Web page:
Dentistry 101

High school students get a jump on their careers, with some help from Tufts School of Dental Medicine

students and instructor in dental assisting class

The hallways are filled with the sounds of chatter and slamming lockers as classes change at Somerville High School. If you maneuver through the fray by following Ankush Kumar, the only student wearing dental scrubs, he’ll lead you down a stairway and into an atypical classroom.

In the room, dental chairs are set up the way they would be in an operatory, students in scrubs gather around a seminar table, and teeth carved from soap lie on a side table. Kathleen Brosnahan, a certified dental assistant who has worked in pediatric dental practices for more than 20 years, teaches the city high school’s new course in dental assisting. Known as “Mrs. B” to the seven students who started the spring term, Brosnahan teaches them not only the science, clinical care and business aspects of dentistry, but some life lessons as well.

“Sometimes kids can get lost after high school if they graduate without job skills,” she says. “No one is really mentoring them in that respect, showing them the way. We are promoting career and technology education along with strong academics—showing them what they can do with what they learn after they graduate,” Brosnahan says. “I’ve wanted to get involved with a program like this for a long time.” The Somerville High School course prepares students to enter programs to certify them as dental assistants after graduation.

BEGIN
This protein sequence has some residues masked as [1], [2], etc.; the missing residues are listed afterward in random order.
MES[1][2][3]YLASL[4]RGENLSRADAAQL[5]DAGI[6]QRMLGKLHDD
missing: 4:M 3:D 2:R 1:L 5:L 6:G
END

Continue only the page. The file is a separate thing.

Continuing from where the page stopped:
Tufts School of Dental Medicine donated two of the dental chairs for the program after clinic renovations at One Kneeland Street were completed in 2012. “The school frequently makes donations such as these to support its public health and community service mission goals,” says Stephen Brown, operations liaison at the dental school. “We are glad to have contributed to a new program at Somerville High School that supports the dental profession.” Somerville is a host community for one of Tufts’ three Massachusetts campuses.

Although there are just seven students in this first class, more than 160 students have cycled through Brosnahan’s classroom as part of the school’s Freshman Exploration program, indicating that interest in the course will only continue to grow.

The high school students are taking Brosnahan’s course for a variety of reasons, but they all seem to share her passion for the profession. “I love dentistry,” says Julia DiFraia. “I am going to be a dentist,” says Srijian Sapkota. “I just really like teeth,” adds Faith R. Blass.

This article first appeared in the Spring 2014 issue of Tufts Dental Medicine magazine.

Gail Bambrick can be reached at

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